COVID-19 Risk Severity And Long-Term Effects Are Being Determined

Two newly published studies used data from everything we’ve seen so far to give more hints regarding COVID’s risk factors and repercussions as COVID-19 hospitalizations reach a fourth pandemic level, more than 18 months after the virus grabbed hold of our life.

Lead author and also an Associate Professor of Pathology and Genomic Medicine with the Houston Methodist Research Institute, and his team looked at demographic and clinical risk factors for severe disease in hospitalized young adult COVID-19 patients aged 18-29 years across Houston Methodist’s seven hospitals in the first study.

COVID-19 Risk Severity And Long-Term Effects Are Being Determined

From almost all the states of USA, the patient numbers are reported with a rise which was not expected by the authorities in past some months.

COVID-19 Risk Severity And Long-Term Effects Are Being Determined

Hence the significance of the study to know the after-effects of this pandemic can prove much beneficial in determining future requirements of the nation and overall socioeconomic conditions explained one of the experts.

The youth is being seriously impacted by the infection and hence in the coming days, the low level of people available for employment can be a side effect of this phase of viral infection he added.

Their research took place between March 1 and December 7, 2020, during the first three COVID-19 surges. Within 30 days after these patients were discharged from the hospital, they looked at readmission rates and associated serious disease diagnoses.

The 1,853 young adult patients were 20 percent non-Hispanic white, 32 percent non-Hispanic black, and 43 percent Hispanic or Latino, with patients evenly dispersed among Houston Methodist’s eight facilities around the greater Houston area. Women made up 62% of the patients, with 12% of them pregnant. Despite the fact that these individuals were generally healthy, 68 percent of them were overweight or obese.

The most common comorbidities among the patients were asthma, mental health disorders, hypertension, and diabetes. While all patients had COVID-positive PCR tests and were potentially infectious at some point during their diagnostic encounter, only 43% reported COVID-19 symptoms at admission.

Hispanic men were more likely to have severe disease outcomes, and increasing age, asthma history, congestive heart failure, cerebrovascular disease, and diabetes were all associated with severe disease diagnoses within 30 days after admission.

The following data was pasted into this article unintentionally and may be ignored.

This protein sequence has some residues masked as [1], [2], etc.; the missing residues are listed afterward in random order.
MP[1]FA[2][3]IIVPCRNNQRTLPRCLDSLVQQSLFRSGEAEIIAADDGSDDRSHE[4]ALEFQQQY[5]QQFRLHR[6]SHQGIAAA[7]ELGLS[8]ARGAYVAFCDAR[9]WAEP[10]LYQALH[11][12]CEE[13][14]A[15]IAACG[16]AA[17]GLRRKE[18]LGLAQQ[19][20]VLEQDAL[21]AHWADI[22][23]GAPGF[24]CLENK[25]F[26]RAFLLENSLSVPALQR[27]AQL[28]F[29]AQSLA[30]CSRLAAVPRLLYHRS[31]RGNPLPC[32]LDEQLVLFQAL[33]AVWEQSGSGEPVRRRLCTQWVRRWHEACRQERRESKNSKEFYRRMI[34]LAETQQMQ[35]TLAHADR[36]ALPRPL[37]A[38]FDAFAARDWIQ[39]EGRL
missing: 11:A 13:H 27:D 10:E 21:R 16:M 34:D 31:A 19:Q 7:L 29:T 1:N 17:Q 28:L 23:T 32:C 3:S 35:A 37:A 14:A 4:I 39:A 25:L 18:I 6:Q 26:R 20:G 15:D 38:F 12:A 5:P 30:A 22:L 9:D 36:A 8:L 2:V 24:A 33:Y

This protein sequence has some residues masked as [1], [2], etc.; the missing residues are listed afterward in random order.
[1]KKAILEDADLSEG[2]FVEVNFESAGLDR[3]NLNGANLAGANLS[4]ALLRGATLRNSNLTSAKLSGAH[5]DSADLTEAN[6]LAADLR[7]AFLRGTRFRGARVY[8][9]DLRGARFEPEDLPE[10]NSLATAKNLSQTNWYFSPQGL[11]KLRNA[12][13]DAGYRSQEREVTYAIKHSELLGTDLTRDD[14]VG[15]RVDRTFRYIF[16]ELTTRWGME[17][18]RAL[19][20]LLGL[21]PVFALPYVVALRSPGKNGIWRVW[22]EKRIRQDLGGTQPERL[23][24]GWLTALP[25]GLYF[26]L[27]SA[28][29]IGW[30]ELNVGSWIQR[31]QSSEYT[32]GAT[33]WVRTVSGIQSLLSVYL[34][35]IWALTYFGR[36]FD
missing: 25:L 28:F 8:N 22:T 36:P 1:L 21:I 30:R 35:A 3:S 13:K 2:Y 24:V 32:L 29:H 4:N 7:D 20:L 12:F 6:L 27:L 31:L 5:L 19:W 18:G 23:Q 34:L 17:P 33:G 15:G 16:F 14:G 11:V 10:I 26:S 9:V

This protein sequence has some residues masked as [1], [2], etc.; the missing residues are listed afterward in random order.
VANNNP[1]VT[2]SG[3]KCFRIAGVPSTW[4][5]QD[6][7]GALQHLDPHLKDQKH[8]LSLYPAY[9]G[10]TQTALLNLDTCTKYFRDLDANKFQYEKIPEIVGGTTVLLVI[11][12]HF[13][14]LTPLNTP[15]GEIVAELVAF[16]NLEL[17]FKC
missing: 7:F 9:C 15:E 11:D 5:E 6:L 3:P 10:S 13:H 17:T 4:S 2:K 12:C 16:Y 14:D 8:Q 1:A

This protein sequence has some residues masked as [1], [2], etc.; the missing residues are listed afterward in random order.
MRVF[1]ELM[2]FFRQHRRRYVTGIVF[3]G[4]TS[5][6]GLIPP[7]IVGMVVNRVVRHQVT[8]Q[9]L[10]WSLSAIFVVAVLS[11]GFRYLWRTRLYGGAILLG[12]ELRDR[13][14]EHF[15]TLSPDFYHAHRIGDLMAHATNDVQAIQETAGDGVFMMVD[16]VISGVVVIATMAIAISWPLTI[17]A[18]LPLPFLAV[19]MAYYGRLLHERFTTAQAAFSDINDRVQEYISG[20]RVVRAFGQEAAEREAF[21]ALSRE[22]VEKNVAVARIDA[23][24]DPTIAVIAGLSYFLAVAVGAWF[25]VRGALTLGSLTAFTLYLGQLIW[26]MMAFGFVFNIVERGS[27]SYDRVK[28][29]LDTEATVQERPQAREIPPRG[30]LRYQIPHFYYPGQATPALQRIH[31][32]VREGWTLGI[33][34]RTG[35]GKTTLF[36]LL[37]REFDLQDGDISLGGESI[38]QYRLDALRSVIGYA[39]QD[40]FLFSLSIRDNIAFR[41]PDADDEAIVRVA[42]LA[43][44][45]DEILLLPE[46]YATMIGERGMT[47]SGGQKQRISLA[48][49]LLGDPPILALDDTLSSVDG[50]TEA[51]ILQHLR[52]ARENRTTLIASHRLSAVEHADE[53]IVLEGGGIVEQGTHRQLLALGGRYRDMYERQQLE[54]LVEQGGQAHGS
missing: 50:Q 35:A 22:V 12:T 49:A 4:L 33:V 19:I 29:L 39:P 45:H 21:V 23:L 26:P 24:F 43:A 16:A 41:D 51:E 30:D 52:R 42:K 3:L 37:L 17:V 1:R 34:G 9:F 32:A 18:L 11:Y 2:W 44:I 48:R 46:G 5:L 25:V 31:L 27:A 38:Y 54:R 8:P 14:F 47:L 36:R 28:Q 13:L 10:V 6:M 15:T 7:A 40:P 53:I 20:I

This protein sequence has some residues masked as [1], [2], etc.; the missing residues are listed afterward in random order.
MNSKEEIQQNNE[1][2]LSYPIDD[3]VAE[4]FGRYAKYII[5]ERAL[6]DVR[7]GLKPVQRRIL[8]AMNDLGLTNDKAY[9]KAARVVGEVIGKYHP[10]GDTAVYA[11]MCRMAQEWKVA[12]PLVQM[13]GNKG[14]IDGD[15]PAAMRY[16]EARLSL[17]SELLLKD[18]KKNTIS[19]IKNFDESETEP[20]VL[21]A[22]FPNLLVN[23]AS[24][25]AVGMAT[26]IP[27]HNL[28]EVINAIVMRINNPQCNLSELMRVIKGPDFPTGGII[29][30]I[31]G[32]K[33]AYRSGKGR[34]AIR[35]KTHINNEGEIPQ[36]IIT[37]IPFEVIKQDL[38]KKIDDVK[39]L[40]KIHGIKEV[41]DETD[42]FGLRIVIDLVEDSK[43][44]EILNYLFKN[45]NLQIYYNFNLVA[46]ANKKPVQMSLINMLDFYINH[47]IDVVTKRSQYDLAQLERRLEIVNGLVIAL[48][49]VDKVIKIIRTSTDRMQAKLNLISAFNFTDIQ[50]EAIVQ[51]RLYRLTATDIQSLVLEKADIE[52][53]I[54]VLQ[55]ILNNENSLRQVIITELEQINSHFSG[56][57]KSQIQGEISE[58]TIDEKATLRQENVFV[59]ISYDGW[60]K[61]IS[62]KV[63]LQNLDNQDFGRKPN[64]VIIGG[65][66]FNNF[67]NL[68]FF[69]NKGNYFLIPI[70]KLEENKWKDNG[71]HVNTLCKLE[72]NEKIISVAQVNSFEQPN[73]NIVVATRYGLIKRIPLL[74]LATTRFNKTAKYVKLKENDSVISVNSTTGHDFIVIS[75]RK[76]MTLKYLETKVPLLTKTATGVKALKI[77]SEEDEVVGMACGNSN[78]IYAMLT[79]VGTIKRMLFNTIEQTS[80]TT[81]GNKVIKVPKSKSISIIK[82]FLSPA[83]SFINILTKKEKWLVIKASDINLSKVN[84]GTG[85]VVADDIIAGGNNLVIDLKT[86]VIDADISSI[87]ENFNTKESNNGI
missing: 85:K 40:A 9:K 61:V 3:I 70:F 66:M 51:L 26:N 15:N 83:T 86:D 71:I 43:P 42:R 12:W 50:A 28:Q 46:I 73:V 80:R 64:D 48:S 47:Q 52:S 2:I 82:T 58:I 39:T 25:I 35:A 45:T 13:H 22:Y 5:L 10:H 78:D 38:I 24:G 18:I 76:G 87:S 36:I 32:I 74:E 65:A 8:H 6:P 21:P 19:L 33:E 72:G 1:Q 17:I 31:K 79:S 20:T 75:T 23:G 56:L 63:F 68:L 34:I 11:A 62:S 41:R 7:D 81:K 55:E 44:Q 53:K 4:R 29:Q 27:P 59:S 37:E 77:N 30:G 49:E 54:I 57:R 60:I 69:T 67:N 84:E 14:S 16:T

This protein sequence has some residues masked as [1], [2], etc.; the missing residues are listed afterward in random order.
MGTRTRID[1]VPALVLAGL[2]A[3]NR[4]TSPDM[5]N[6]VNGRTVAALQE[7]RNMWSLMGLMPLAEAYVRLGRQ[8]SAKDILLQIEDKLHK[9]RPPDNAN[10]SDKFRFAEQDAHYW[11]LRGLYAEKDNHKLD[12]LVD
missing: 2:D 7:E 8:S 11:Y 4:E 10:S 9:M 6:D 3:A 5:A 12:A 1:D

Hispanic ethnicity, non-Hispanic Black race, obesity, asthma, and myocardial infarction history, and household exposure were all associated with 30-day hospital readmission.

Only 11% of young adult patients received supplementary oxygen and 3% required critical care during their initial diagnostic visit, indicating that respiratory therapies such as ventilator support were rarely used. Although 96 percent of the patients were discharged home after their initial hospitalization, 15% of them returned within 30 days. Four patients (1%) died during their inpatient stay, while four more died after being discharged to another facility.

In total, 17 percent of patients were diagnosed with pneumonia within 30 days of their first encounter, and 8% were diagnosed with at least one other critical diagnosis, such as sepsis, myocardial infarction, cerebrovascular event, cardiac arrest, pulmonary embolism, thrombosis, acute respiratory distress syndrome (ARDS), and the like, to be classified as having severe COVID-19 disease.

According to the authors, the study shows a considerable risk of severe disease and readmission among young adults, particularly those from underserved communities and those with comorbidities.

They underline the importance of increasing COVID-19 knowledge and prevention among young adults, as well as continuing research into risk factors for severe disease, readmission, and long-term COVID-19 repercussions.

Micaela Sandoval and Duc T. Nguyen of the Department of Pathology and Genomic Medicine, as well as Farhaan S. Vahidy of the Center for Outcomes Research, worked with Dr. Graviss on this study at the Houston Methodist Research Institute.

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